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Patient roles within interprofessional collaborative patient-centred care teams: The patient and health care provider perspectives

thesis
posted on 2023-01-24, 17:10 authored by Kateryna MeterskyKateryna Metersky

With current rapid expansions to medical knowledge and technology and rising chronicity of diseases, health care providers are increasingly called upon to work together within interprofessional teams to provide the most comprehensive care to their patients. Interprofessional teams have been depicted as enhancing patient health outcomes and increasing patient satisfaction with care, while decreasing health care spending and wait times for receiving care. However, there is little evidence on how to collaboratively include patients in these teams. The study’s purpose was to construct a framework on the conditions and processes required for patients to assume active participant roles in their care within primary care interprofessional teams. Charmaz’s Constructivist Grounded Theory approach was used. Ten patients and 10 health care providers from two Family Health Teams in Southwestern Ontario, Canada participated in individual semi-structured interviews to learn about their perspectives on patient roles in teams. Data collection and analysis including memoing, coding and constant comparative analysis were used to generate theoretical concepts of the framework. Memberchecking interviews occurred to provide final feedback on the framework. The framework entitled: “Patients on Interprofessional Teams in Primary Care: A Framework for Teamwork” presents three main concepts: (1) patient roles; (2) processes; and (3) conditions. The patient roles concept comprises three sub-concepts with each having two categories/descriptors: (1) expert of own health – expressive and advisor; (2) (co)decision-maker – active voice and trusting; and (3) self-manager – advocate and evaluator of care. The processes concept presents five sub-concepts: (1) explain; (2) identify; (3) educate; (4) build; and (5) collaborate. The conditions concept outlines four sub-concepts: (1) flexibility; (2) time; (3) willingness; and (4) readiness. This study presents a comprehensive framework for patient-health care provider iii interactions within primary care interprofessional teams, including dimensions of and more clarity about three types of roles patients can assume within these teams. This study also offers an understanding of the conditions and processes health care providers adopt in practice towards patient inclusion on these teams. Further research should utilize this framework to continue to build knowledge of patient roles on interprofessional teams within a multitude of health care settings and populations.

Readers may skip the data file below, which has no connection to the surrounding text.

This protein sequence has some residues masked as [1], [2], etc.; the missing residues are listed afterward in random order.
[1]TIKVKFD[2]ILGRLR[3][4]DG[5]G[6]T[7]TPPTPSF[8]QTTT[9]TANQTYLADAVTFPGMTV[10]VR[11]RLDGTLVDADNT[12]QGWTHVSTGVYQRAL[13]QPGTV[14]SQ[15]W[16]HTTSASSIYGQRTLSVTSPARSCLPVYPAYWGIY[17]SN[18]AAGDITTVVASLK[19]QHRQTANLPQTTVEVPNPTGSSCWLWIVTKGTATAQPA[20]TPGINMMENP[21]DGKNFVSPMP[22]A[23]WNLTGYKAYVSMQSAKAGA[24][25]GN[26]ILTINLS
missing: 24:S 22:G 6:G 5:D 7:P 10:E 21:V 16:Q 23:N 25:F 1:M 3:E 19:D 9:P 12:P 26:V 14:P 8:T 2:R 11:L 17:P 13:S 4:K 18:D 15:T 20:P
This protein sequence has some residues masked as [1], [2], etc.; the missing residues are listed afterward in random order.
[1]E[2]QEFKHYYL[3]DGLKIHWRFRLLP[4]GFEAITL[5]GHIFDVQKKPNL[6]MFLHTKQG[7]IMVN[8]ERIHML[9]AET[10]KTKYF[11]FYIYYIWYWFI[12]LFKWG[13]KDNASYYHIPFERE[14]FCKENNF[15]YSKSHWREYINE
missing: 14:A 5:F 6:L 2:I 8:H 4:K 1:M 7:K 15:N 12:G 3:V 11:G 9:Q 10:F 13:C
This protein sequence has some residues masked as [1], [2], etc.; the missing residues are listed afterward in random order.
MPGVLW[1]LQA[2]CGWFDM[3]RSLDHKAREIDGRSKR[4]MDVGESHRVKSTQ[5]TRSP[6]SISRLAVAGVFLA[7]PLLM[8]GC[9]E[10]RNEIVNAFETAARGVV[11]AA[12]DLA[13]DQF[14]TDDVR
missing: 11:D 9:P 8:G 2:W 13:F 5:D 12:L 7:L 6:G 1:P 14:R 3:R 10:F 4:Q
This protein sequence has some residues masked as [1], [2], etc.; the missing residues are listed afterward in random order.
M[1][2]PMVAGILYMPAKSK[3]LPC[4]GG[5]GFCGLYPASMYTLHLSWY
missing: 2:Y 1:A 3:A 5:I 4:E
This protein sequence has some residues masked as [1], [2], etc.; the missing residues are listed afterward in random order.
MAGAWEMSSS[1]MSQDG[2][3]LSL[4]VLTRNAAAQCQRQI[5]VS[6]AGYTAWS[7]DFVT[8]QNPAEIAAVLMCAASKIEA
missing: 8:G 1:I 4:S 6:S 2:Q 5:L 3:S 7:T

History

Language

English

Degree

  • Doctor of Philosophy

Program

  • Nursing

Granting Institution

Western University

LAC Thesis Type

  • Dissertation

Thesis Advisor

Carole Orchard

Year

2020